The Science of Sustainability

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Science  28 Jun 2013:
Vol. 340, Issue 6140, pp. 1499
DOI: 10.1126/science.1242219

The question of what can be achieved in 1000 days has preoccupied kings, queens, presidents, and, very recently, the Secretary-General of the United Nations (UN). Ban Kimoon has not only appealed for a last big push to reach as many as possible of the UN's Millennium Development Goals (MDGs) by the deadline of 31 December 2015, he is advocating the establishment of objectives that should succeed the MDGs as well. Strong clues about the shape of the post-2015 agenda can be found in two recent reports, one published last month by a High-Level Panel* convened by Ban Ki-moon and chaired by the presidents of Indonesia and Liberia and the prime minister of the United Kingdom, and the other released this month by the Sustainable Development Solutions Network. Both reports list the eradication of poverty as the number-one priority and set out complementary goals concerned with gender equality, education, health, food, water and sanitation, climate change, energy, employment, natural resources, governance, peace, and finance. These reports are unlikely to be the last contributions to the debate, but the proposed goals represent a call to action for the science community.


The plain truth is that it is not clear how these goals will be met, but it is evident that to fill the development gap, we must fill the knowledge gap from many different sources. More than ever, multidisciplinary research must be treated not as a formulaic insert on grant applications but as an immediate development necessity. Healthy lives do depend on food security. Poverty reduction does depend on jobs and equitable growth. Good governance is critical everywhere.

Two cross-disciplinary experiences amplify the point. Building resilience to natural hazards, such as hurricanes and earthquakes, and reducing deaths from them are subcomponents of eradicating poverty, because the poor suffer disproportionately from such events. Much progress has been made in building resiliency through collaborations between geoscientists, engineers, and architects; there are now early warning mechanisms, reinforced shelters, and improved modeling of complex events to target populations at risk. But the effectiveness of these remedies also depends on how vulnerable people weigh the risks to life and limb against the cost of abandoning property. So the best plans for risk mitigation should be informed by social sciences as well. Protecting people against risk is also central to achieving universal health coverage, a unifying goal in global health today. The twin questions of who is most at risk of impoverishment due to illness and what are the best ways to provide them with financial protection, call for a blend of epidemiology and welfare economics, set against the backdrop of societal preference. Universal health coverage requires services, not only for the treatment of illness but also for prevention, which may need a combination of educational, environmental, public health, and policy measures.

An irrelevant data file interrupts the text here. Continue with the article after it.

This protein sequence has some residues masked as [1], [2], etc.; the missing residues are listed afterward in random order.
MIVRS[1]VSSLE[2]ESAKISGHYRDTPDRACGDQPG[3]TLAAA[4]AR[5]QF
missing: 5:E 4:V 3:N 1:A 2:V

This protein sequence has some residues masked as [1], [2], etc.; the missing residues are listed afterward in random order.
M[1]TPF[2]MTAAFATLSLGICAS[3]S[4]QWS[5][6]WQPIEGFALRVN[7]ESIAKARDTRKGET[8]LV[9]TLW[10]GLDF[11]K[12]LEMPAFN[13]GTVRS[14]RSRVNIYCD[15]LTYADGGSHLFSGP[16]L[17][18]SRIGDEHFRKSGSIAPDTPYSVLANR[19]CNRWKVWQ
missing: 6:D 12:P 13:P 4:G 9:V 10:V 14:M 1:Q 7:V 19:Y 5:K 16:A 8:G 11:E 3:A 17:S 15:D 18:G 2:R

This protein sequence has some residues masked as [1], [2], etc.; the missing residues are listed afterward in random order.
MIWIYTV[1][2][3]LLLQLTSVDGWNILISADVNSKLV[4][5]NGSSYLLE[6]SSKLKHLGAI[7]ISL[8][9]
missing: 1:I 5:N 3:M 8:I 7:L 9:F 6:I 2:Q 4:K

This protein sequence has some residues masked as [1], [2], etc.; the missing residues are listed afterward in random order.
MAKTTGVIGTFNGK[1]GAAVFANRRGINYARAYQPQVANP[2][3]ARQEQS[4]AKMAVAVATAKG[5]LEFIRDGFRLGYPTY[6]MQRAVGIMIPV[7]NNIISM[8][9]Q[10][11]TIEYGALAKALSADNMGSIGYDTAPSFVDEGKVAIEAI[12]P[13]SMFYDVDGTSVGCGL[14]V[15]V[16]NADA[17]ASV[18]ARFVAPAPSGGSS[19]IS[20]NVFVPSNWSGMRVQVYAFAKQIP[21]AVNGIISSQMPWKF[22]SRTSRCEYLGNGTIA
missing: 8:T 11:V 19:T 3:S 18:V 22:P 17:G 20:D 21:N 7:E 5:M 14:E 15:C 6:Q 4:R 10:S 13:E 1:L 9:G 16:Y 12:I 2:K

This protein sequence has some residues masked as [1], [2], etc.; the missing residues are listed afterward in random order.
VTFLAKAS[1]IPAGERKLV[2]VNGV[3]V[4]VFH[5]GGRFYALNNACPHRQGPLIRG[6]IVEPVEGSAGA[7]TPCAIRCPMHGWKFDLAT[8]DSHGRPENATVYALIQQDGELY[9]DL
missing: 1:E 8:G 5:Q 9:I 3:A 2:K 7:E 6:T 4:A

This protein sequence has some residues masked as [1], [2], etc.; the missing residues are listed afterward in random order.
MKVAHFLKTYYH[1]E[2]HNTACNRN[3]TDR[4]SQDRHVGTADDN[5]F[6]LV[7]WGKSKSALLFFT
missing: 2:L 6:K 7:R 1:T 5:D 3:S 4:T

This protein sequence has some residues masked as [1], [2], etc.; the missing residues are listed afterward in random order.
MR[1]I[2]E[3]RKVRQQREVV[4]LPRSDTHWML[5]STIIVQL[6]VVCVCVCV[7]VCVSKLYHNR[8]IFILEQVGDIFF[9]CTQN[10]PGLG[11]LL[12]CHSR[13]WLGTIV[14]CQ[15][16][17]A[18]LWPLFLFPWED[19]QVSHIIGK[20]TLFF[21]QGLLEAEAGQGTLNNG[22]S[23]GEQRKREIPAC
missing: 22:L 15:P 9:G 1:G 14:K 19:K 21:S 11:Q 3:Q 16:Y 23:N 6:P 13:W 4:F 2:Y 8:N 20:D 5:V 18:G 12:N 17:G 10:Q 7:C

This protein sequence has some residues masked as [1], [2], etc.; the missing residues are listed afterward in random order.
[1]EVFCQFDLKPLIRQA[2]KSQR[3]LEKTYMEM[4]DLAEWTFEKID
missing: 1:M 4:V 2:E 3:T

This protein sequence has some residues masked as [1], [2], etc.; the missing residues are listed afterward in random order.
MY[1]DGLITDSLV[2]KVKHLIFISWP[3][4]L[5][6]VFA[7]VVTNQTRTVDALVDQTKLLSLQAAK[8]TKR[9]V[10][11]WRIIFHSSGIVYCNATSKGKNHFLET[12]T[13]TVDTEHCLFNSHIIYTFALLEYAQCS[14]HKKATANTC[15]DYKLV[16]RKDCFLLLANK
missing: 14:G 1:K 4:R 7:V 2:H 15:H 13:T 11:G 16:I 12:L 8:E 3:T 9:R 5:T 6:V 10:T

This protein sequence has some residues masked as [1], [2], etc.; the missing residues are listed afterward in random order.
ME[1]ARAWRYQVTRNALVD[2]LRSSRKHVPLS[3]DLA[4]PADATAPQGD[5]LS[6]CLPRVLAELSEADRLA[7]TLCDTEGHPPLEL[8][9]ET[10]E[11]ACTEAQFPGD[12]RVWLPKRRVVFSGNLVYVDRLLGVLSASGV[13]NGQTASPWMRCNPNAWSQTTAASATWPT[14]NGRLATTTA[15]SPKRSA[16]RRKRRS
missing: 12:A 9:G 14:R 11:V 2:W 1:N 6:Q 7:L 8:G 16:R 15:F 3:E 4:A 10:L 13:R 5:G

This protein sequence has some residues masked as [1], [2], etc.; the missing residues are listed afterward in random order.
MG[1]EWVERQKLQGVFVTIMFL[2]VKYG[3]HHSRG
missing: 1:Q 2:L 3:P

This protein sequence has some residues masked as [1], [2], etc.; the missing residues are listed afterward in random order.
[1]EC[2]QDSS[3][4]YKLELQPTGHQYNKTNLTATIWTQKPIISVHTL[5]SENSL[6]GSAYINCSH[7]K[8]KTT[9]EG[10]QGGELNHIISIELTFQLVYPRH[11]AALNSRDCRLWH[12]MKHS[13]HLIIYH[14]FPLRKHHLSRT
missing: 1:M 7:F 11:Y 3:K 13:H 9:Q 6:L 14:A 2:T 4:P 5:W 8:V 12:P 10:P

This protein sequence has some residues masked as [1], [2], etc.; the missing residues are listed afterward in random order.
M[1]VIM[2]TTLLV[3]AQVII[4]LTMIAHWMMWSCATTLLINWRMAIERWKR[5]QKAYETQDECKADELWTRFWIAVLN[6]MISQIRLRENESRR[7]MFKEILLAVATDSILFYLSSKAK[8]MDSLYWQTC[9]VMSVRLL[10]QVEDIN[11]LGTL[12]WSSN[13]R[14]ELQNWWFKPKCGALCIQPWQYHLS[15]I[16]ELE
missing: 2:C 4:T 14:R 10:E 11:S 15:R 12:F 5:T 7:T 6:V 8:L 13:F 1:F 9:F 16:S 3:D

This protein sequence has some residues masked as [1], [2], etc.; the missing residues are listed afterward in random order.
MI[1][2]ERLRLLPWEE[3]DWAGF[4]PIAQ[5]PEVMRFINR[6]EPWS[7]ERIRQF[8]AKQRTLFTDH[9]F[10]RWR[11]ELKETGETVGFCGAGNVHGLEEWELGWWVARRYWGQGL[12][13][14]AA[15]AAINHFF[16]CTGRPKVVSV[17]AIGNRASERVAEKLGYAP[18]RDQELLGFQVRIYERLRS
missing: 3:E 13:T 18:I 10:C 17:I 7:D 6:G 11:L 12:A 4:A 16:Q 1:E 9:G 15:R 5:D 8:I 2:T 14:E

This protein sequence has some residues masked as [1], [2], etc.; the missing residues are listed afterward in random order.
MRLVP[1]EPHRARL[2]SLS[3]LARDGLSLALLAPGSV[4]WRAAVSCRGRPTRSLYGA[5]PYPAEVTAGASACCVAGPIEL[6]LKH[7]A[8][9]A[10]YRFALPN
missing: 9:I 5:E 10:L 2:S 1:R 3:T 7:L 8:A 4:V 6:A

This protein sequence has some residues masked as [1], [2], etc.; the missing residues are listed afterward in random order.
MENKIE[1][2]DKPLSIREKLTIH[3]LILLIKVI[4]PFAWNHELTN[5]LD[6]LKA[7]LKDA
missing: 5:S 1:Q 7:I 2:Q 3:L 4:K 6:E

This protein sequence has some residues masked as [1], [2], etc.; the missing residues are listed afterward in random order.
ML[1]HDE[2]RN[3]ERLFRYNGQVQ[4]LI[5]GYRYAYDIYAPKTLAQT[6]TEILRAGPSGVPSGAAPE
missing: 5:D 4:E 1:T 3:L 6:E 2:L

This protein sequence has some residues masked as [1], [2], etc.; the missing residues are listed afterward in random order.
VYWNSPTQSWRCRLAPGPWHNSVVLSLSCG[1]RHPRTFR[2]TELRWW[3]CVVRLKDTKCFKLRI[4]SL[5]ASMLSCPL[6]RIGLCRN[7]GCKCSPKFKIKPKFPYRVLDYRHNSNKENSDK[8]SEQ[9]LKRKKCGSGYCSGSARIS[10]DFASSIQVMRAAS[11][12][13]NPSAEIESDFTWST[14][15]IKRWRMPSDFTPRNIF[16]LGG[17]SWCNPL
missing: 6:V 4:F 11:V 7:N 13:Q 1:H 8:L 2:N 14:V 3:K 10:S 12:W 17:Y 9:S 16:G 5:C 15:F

The two reports present a vast landscape of research possibilities. Research priorities must emerge from a global debate involving scientists, private investors, public funding agencies, and policy-makers, without forgetting the people who might benefit from the research. A guiding research agenda could stimulate fresh ideas and perhaps give renewed impetus to old ones. It would help strengthen research capacity around the world, fostering new institutions and networks, training high-caliber researchers, and generating data, ideally as an open and shared resource. It would also bring a responsibility, or at least an opportunity, to translate research results into action.

Although the post-2015 development agenda is still a draft, it is shaping up to be a huge and exciting challenge for science. For those ready to take it on, there is no need to wait until January 2016.

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